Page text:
Increasingly, they are older, less-affluent consumers (55-64 years old), according to a recent Ampere Analysis report. It says this group is growing at a faster pace than with subscription video on demand (SVOD) platforms.
This may reflect the type of product seen on AVOD versus SVOD -- the general consensus being that much of AVOD comes from "older" library product from media companies.
And those newer, original, watercooler (old-school!) TV series? Many are from premium streamers -- Netflix, HBO Max, Disney+, Amazon Prime Video -- for series like “Bridgerton,” “The Mandalorian,” “The Handmaid’s Tale,” “The Marvelous Mrs. Maisel” and “WandaVision.”
Don’t think this is an issue for AVOD players? OK. Name me a top TV show on Tubi, Roku or Pluto. (Time’s up!)
Still, there is overlap says Ampere -- 12% of that library product on AVOD services also sits on those more expensive subscription/no advertising video on demand platforms.
This isn’t to say older library off-network product aren’t a big hit. Netflix can show you how well “Grey’s Anatomy,” “NCIS”” and “Manifest” and other TV network-based shows have been doing.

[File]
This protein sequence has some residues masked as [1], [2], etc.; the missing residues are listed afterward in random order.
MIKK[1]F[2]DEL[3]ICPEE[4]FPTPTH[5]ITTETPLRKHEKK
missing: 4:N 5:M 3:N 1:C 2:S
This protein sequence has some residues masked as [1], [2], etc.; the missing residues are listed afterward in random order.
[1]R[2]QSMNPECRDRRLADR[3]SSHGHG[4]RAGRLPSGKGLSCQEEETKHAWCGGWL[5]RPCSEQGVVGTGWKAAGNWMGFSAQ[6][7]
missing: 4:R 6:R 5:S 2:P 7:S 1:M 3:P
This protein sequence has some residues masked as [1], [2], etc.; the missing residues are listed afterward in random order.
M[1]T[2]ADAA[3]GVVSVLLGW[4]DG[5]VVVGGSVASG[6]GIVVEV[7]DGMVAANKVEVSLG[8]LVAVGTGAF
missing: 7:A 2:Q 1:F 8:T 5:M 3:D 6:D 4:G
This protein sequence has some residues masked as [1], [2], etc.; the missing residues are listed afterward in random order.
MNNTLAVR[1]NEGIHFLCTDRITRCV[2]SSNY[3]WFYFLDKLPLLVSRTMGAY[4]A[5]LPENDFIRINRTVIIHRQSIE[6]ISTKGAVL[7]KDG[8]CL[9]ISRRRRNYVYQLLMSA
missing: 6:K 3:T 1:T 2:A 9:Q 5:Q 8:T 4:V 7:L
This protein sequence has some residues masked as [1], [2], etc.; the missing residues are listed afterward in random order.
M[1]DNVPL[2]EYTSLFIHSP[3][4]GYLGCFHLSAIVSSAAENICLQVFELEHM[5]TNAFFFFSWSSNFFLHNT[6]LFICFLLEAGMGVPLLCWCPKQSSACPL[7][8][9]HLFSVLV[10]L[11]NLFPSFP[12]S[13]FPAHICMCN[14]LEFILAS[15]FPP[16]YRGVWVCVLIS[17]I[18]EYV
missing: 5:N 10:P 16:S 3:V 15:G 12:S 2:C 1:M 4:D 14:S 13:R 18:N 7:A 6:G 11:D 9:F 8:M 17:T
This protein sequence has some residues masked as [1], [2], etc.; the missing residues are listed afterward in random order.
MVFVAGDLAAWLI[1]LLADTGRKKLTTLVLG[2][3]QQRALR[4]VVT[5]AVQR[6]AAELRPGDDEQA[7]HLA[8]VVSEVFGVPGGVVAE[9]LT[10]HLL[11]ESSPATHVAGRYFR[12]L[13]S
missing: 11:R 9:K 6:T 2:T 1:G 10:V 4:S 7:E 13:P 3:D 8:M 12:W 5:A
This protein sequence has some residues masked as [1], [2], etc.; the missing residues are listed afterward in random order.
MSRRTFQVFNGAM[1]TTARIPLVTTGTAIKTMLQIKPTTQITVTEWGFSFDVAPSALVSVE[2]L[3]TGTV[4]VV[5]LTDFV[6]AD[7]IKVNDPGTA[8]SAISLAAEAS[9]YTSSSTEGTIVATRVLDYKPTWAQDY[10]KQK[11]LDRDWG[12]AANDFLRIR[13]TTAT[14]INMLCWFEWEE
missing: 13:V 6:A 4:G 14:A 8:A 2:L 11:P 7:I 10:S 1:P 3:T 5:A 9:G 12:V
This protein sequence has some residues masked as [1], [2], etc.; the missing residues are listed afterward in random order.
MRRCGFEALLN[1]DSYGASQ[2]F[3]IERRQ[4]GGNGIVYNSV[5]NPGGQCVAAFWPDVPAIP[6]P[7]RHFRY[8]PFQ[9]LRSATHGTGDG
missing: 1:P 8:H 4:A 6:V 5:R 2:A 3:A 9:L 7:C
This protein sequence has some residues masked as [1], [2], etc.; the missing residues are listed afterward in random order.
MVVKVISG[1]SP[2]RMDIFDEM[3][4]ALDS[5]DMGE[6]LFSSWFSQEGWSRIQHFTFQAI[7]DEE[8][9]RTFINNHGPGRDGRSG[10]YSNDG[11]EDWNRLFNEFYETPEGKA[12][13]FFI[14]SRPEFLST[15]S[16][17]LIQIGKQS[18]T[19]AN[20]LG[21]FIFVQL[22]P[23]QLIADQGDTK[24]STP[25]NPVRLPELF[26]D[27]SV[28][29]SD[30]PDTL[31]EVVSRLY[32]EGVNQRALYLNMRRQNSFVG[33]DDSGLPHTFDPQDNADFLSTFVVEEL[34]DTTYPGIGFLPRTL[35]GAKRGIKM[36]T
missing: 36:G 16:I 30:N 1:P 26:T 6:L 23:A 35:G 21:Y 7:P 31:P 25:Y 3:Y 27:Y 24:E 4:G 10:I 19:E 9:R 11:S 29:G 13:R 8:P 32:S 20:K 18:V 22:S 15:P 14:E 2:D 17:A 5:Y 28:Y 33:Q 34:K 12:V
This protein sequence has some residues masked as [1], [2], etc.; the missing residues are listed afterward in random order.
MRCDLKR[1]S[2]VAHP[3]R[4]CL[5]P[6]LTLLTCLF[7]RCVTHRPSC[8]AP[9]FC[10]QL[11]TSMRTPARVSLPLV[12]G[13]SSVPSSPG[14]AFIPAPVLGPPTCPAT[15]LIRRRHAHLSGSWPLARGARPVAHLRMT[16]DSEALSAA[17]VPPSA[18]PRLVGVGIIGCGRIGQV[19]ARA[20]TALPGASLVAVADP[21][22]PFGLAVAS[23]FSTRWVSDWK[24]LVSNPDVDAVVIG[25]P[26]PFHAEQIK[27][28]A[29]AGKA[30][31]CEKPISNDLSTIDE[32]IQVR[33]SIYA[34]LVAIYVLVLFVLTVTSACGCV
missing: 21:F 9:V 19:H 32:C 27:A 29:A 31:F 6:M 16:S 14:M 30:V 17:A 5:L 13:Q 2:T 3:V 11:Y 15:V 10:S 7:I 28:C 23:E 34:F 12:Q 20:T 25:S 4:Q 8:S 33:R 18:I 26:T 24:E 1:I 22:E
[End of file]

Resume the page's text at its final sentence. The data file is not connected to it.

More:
Ampere’s opinion is those lesser-profile premium video AVOD streamers will need to boost original content for TV marketing/promo spin.
So, it makes sense that Roku bought new premium yet-to-be-aired original programming from the former mobile-first, video platform, Quibi. Additionally, Roku will restart NBC’s “Zooey’s Extraordinay Playlist,” as a movie and possibly a continuation of the TV series.
Tubi is doing the same by starting up some originals. At the same time, Fox Corp. executives have talked up the service more as a utility video on demand platform looking to garner the easiest and quickest way to gain big advertising revenues.
If this sounds like something familiar to the growth of cable TV in the mid-1990s, you wouldn’t be far off.
Ad-supported basic TV networks were fertile ground for buying plenty off-broadcast TV network prime-time series. All that left premium, no-advertising cable channels like HBO and Showtime, the only network groups financial capable of creating new, broadcast-network quality original TV series.
That said, basic cable did catch up some -- in terms of viewership, as well as financially via big carriage fees and advertising revenues.
Many of those basic ad-supported cable TV networks also skewed heavily to older demographic 25-54 and older 55+viewers.